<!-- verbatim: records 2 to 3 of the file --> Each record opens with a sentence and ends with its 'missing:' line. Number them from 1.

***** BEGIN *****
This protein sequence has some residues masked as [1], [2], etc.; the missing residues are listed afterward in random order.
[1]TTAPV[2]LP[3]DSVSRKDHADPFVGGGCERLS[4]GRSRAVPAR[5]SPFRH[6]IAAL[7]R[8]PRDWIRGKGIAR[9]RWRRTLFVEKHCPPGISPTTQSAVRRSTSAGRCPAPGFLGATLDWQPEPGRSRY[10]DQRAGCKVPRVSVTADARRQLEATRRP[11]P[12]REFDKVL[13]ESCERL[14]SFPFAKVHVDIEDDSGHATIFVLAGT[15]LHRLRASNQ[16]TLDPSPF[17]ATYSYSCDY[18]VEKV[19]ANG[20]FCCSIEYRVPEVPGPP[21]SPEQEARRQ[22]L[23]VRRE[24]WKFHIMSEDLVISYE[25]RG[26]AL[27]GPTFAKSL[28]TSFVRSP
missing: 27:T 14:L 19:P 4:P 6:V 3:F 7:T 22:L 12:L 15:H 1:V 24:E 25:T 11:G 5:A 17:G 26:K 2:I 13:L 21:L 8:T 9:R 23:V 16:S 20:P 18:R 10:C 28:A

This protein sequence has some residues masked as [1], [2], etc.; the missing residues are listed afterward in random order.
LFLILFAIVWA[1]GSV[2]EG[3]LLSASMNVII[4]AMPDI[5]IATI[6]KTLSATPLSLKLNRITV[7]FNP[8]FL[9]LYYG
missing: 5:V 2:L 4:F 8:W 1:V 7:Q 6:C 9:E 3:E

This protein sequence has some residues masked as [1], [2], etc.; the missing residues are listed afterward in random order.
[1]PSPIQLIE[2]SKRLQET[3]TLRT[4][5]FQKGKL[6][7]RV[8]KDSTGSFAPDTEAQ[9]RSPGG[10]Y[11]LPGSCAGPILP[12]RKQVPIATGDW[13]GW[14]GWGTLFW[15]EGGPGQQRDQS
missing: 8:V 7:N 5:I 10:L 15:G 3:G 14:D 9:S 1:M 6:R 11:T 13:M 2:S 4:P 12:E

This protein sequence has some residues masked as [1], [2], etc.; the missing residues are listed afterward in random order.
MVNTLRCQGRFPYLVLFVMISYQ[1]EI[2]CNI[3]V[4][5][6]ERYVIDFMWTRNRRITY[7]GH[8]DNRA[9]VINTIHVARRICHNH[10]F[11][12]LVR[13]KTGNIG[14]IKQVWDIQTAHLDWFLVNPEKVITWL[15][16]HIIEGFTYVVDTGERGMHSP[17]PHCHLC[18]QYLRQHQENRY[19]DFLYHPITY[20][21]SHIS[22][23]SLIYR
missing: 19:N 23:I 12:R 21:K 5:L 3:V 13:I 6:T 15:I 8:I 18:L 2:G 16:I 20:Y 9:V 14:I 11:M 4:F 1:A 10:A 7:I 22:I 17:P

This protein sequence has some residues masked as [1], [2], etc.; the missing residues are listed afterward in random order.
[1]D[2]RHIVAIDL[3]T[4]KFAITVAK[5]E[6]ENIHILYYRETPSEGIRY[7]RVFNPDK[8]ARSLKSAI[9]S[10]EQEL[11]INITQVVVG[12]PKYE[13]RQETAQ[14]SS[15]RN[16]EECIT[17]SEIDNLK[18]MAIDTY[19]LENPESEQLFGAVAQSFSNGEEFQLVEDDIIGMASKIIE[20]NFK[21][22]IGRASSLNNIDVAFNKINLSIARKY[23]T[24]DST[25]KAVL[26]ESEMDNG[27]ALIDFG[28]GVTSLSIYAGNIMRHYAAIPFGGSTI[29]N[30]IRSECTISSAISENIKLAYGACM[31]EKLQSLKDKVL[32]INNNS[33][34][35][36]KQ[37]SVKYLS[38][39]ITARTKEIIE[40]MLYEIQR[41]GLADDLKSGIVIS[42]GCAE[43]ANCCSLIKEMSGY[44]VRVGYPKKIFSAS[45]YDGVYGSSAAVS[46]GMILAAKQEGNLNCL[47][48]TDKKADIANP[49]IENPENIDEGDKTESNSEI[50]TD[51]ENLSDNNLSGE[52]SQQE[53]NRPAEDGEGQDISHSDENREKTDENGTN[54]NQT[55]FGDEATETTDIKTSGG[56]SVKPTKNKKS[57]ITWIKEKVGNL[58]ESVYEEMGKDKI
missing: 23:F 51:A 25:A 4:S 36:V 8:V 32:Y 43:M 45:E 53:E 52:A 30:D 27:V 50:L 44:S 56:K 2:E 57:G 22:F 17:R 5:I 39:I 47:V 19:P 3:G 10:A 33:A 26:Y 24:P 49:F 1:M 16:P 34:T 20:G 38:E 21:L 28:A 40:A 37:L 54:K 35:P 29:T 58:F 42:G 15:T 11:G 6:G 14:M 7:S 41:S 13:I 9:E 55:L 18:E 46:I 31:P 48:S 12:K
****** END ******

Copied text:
This protein sequence has some residues masked as [1], [2], etc.; the missing residues are listed afterward in random order.
LFLILFAIVWA[1]GSV[2]EG[3]LLSASMNVII[4]AMPDI[5]IATI[6]KTLSATPLSLKLNRITV[7]FNP[8]FL[9]LYYG
missing: 5:V 2:L 4:F 8:W 1:V 7:Q 6:C 9:E 3:E

This protein sequence has some residues masked as [1], [2], etc.; the missing residues are listed afterward in random order.
[1]PSPIQLIE[2]SKRLQET[3]TLRT[4][5]FQKGKL[6][7]RV[8]KDSTGSFAPDTEAQ[9]RSPGG[10]Y[11]LPGSCAGPILP[12]RKQVPIATGDW[13]GW[14]GWGTLFW[15]EGGPGQQRDQS
missing: 8:V 7:N 5:I 10:L 15:G 3:G 14:D 9:S 1:M 6:R 11:T 13:M 2:S 4:P 12:E